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Vocations are firmly on Irish Church’s agenda: Bishop

By Sarah Mac Donald - 28 October, 2014

Diocesan Vocations Directors 2014 conference“Vocations to the priesthood and religious life are firmly on the agenda of the Irish Catholic Church,” the Bishop of Derry reassured diocesan vocations directors assembled for their annual conference in Maynooth on Sunday and Monday.

Bishop Donal McKeown, who is Chairman of the Bishops’ Council for Vocations, said in his opening address that he was “heartened” not only by the number of dioceses represented at this year’s conference but by the “genuine enthusiasm being shown by vocations directors for their ministry and work.”

The keynote speaker at conference, which was themed “I will make you fishers of men”, was Fr Stephen Langridge a priest of the Diocese of Southwark and Chairman of the England and Wales Vocations Directors Conference.

Fr Langridge also runs the UK’s first dedicated residential centre for nurturing a culture of discipleship and vocations promotion.

Since he began this work in 2005, the number of seminarians in Southwark diocese has more than doubled with 20 men currently accepted by the diocese as students for the priesthood.

At a national level he serves as Chairman of the Conference of Diocesan Directors of Vocations and has been instrumental in promoting the Quo Vadis model of discernment group, and the highly acclaimed Invocation festival.

He also produced ‘The Calling’, a vocations DVD for use in schools and parishes and has worked on a number of publications including the collection, ‘Stories of Priestly Vocations’ published by Saint Paul’s, and ‘Transitions’ a contemporary photographic gift book for young adults.

In his address, Fr Langridge spoke to the vocations directors on topics such as promoting vocations to priesthood in parishes and dioceses, the importance of a good formation programme for vocations directors as well as an induction programme for new vocations directors.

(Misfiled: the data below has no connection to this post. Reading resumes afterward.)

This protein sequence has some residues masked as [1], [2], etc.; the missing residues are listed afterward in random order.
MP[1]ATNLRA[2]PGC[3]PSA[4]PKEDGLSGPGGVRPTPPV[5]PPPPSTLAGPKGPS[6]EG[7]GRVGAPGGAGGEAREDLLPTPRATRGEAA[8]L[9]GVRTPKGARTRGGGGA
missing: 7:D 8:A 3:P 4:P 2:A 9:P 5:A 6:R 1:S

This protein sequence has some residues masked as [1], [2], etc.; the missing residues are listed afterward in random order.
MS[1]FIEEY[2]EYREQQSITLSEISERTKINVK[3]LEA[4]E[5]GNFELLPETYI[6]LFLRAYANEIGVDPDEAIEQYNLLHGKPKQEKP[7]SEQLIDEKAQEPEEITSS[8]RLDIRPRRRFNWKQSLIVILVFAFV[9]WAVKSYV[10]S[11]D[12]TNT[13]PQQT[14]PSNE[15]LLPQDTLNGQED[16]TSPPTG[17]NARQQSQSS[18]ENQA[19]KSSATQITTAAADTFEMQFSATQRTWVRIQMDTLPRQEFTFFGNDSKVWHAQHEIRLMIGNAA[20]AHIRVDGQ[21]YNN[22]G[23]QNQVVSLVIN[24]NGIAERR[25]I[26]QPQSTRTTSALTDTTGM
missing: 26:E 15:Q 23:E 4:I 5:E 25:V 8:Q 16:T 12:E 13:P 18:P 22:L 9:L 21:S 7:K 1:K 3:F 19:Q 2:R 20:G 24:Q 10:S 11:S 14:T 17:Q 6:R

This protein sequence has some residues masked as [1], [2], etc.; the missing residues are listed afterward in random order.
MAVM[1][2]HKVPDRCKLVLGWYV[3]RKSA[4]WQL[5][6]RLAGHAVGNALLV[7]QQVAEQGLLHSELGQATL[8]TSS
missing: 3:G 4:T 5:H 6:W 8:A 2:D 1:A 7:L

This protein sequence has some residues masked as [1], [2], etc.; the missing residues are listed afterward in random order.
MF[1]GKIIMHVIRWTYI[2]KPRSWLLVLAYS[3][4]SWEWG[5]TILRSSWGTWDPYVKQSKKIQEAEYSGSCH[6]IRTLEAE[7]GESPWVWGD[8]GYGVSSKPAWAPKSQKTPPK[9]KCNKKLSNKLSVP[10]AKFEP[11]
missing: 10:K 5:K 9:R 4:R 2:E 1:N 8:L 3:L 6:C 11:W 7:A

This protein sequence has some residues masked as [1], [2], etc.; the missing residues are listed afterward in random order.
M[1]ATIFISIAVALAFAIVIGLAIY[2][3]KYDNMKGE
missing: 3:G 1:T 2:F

The conference also discussed the issues of selection and assessment of candidates for the priesthood.

Diocesan vocations directors conference 2014 b“Vocations Directors are not paper pushers filling in and checking forms but are exercising an important ecclesial ministry and it is important that as vocations directors we recognise this”, Fr Langridge said.

He said the best people to promote vocations in parishes are priests themselves but sometimes there is a lack of confidence.

According to the Southwark priest, as a Church “we need to help priests to recover their confidence in themselves and in their priestly ministry.”

The diocesan vocations directors welcomed the recent statement by the Irish Bishops’ Conference following their October General Meeting in which the bishops agreed to allocate special time to the issue of vocations at their next meeting in December.

In his opening address, Bishop McKeown said any opportunity for a group like this to come together to discuss and to plan for vocations strategies is to be welcomed.

“Gatherings like this afford us time to focus on important questions – like how we promote vocations in a missionary Church and for a missionary Church and how we share insights on what is working in local parishes and dioceses when it comes to the promotion of priesthood and religious life.”

The conference was also attended by Bishop Kevin Doran of Elphin, Mgr Hugh Connolly, President of St Patrick’s College, Maynooth, Fr Willie Purcell, National Coordinator for Diocesan Vocations, Sr Phyllis Moynihan of Vocations Ireland and members of the Bishops’ Council for Vocations.

At the conclusion of the conference, Fr Willie Purcell said the vocations directors had been “given much food for thought by Father Langridge and the other participants” which was “a reminder about the important ministry we have as vocations directors.”

He said his hope was that the conference would reaffirm their ministry as vocations directors and “give us new focus and energy as we return to our parishes and dioceses.”

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